The push by companies to reduce their carbon footprint and become more energy efficient, including many fashion firms, is contributing to the U.S. transition to a clean energy economy.
The fourth annual “Energy Report,” released Monday by the Natural Resources Defense Council, showed the move toward clean energy is “irrevocably underway and delivering deep pollution reductions, with coal use at record lows but renewable energy higher than ever.”
More than 150 companies have signed the White House pledge to reduce carbon emissions since it was issued in 2015. The American Business Act on Climate Pledge is an effort to enlist the help of the business community to reduce its carbon footprint and stave off climate change.
VF Corp. said last month it had reduced global carbon emissions 12 percent from 2011 to 2015, exceeding the 5 percent goal originally set for that five-year period. VF said its achievement prevented more than 38,000 tons of carbon from entering the atmosphere, the equivalent of the electricity needed to power 5,710 homes for one year.
The NRDC report said 20 percent of the U.S. population lives in a state with a goal of at least 50 percent renewable energy.
Ralph Cavanagh, codirector of the NRDC Energy Program and a coauthor of the report, said: “The nationwide momentum for pollution-free energy is undeniable and irresistible because clean energy now costs less than dirty energy. However, strong local, state, and federal policies are necessary for the United States to remain competitive globally and ensure clean energy technology and employment surge to the highest possible levels here at home.”
One key factor in a revival of U.S. textile manufacturing has been the low cost of energy compared to Asian countries, which has helped balance higher labor costs, as had the move toward more automation that has also been boosted by more energy-efficient equipment.
“The United States is changing fundamentally across the energy sector, accelerating away from fossil fuels into a clean energy future,” said the report. “The trend, obvious for more than a decade, is a combined product of state and federal policy harmonized with potent economic forces. Coal-fired generation dropped to historic lows this year, producing only one-third of our electricity, while renewable energy generation reached record highs, with more than one-eighth of America’s electricity generated from solar panels, wind turbines and other renewable resources.”
The report noted that the U.S. helped achieve a successful agreement at the historic global climate negotiations in Paris at the Conference of the Parties 21 that included greenhouse gas reduction targets for 195 nations after 2020.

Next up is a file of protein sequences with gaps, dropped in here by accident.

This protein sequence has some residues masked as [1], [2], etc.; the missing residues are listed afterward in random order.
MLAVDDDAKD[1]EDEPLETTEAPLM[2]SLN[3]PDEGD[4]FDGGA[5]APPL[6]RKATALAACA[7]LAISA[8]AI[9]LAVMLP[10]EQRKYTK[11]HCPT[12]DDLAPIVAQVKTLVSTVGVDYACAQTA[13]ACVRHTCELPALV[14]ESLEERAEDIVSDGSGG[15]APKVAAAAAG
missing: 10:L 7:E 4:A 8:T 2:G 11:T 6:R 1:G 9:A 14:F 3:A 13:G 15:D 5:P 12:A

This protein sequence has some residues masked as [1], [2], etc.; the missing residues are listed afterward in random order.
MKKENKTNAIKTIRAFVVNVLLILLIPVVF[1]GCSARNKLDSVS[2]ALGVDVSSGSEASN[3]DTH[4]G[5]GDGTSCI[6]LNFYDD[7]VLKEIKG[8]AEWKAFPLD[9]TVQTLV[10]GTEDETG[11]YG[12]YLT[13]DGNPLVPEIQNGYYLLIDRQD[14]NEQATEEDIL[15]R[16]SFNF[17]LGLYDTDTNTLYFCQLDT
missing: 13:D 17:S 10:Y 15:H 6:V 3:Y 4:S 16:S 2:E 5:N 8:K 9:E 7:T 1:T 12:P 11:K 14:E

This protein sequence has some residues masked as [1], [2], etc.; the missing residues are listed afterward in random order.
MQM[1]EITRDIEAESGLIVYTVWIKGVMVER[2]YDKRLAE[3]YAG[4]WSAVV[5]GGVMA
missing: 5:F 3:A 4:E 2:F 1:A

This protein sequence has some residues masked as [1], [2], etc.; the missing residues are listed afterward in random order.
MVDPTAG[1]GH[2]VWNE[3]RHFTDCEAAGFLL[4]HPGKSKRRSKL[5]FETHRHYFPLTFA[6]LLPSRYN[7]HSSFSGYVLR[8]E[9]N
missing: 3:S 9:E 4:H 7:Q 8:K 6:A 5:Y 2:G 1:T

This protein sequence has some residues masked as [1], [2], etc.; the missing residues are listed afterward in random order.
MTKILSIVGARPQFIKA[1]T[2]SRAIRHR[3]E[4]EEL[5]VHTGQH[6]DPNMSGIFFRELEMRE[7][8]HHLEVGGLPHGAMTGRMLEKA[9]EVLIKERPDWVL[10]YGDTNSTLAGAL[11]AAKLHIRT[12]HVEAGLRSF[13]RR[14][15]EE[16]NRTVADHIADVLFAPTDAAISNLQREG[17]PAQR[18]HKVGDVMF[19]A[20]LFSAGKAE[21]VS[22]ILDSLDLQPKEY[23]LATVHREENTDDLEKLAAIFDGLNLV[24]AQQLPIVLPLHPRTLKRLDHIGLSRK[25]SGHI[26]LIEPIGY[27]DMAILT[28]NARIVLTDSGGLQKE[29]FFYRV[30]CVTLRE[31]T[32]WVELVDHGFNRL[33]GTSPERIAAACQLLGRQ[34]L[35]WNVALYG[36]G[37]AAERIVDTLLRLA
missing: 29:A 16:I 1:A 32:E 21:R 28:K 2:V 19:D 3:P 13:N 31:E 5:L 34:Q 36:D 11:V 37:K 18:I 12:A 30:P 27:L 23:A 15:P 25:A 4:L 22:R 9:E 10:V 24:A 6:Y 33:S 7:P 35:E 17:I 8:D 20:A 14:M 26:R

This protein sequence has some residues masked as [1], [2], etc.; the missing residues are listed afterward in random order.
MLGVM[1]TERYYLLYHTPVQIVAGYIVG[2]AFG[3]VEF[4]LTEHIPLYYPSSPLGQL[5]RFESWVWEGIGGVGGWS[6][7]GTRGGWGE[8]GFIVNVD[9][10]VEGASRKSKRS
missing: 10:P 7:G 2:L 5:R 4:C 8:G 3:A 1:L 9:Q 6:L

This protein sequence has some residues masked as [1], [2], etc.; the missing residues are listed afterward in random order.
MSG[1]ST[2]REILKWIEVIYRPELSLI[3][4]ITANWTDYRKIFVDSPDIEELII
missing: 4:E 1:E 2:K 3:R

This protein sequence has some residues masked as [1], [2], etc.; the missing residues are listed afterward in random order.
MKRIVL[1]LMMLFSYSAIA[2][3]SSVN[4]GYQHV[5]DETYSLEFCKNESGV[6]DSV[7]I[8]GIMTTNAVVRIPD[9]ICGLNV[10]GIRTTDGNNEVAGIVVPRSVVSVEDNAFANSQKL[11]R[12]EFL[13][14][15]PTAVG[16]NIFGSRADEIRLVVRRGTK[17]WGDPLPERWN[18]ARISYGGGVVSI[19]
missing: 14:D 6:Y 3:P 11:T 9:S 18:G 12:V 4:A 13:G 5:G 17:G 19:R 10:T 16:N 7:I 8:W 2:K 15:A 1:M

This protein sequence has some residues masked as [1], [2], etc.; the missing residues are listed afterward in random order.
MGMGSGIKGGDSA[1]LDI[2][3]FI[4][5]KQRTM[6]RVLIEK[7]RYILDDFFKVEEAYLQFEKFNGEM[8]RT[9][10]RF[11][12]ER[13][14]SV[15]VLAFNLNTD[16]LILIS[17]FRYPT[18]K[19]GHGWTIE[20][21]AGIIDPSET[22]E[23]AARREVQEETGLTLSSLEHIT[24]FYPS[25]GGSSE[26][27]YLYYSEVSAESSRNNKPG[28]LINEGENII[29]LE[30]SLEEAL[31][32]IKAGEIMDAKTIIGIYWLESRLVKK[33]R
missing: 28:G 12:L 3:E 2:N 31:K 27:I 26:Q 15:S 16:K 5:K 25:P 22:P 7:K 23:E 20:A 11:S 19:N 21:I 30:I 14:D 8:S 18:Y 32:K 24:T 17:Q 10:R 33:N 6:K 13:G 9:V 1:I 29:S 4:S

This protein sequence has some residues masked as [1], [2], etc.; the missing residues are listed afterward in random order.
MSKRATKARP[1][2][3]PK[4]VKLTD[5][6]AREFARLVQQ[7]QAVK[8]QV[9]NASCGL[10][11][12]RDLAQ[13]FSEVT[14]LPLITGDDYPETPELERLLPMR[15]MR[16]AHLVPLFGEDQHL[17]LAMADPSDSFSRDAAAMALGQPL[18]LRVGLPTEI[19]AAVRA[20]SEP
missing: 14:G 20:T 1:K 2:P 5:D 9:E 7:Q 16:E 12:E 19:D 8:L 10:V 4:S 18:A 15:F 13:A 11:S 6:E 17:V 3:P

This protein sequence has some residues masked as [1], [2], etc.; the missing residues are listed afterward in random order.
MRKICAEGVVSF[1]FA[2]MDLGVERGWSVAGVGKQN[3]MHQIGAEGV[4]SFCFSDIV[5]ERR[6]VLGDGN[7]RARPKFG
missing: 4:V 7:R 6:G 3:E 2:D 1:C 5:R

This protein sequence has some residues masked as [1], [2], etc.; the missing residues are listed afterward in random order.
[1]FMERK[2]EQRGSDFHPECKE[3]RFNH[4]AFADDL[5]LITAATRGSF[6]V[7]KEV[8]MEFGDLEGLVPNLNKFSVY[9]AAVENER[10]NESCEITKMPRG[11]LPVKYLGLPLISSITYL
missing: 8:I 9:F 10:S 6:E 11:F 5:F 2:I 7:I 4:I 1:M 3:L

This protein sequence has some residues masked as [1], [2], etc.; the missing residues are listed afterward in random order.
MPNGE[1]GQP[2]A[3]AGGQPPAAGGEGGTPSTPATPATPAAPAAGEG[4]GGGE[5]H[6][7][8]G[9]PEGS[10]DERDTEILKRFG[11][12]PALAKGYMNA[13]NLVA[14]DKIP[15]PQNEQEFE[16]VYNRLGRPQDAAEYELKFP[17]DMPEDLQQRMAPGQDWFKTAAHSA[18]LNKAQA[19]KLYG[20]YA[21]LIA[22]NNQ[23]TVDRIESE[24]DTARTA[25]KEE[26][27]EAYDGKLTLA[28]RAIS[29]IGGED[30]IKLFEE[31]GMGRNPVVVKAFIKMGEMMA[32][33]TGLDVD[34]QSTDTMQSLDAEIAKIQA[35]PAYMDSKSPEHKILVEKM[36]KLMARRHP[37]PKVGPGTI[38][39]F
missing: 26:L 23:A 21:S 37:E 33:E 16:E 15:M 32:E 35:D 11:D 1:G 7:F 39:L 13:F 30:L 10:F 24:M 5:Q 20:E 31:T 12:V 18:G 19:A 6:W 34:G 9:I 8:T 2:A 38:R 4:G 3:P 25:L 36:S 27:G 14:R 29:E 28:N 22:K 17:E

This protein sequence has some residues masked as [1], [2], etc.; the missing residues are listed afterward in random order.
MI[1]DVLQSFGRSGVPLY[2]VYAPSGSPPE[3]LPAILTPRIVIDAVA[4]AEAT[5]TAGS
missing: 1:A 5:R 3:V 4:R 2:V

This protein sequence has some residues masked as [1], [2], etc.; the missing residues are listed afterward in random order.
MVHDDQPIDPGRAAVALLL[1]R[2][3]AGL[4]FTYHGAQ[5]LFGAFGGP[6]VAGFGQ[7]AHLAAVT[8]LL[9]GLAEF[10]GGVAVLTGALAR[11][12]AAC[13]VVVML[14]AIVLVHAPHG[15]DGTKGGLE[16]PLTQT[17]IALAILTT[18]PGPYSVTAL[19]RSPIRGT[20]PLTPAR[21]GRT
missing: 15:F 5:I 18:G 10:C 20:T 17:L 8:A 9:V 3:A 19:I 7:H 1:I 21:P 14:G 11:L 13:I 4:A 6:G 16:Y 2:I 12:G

“For the United States, that means economy-wide cuts up to 28 percent below 2005 GHG emissions levels by 2025,” said the report. “As energy policy expert Michael Grunwald wrote shortly after the 2016 presidential election, ‘even if [the United States were] to withdraw from the Paris climate deal, the U.S. is on track to fulfill its pledges under that deal.’”
President-elect Donald Trump had said during the campaign that he would pull out of the Paris Climate Accord, but then said in a post-election interview that he had an “open mind” on the pact. He has also promised to increase “clean coal” production, but many experts have questioned the need and practicality of such a policy.
The NRDC report notes the U.S. has also worked to reduce pollution from the transportation sector by improving vehicle efficiency through standards, advancing cleaner fuels, promoting electric vehicle use and improving land use practices.
To continue the nation’s clean energy progress, the NRDC report urges the federal government should remain an active partner in a clean energy transition driven increasingly by the recognition that clean energy is cheaper than dirty energy, the transportation sector should incentivize electric vehicles and strengthen fuel economy standards to continue reducing U.S. reliance on oil, and clean energy companies and businesses should also lead the way, creating jobs for the sustainable energy economy.
The NRDC is an international nonprofit environmental organization with more than 2.4 million members and online activists that work to protect the world’s natural resources, public health and the environment.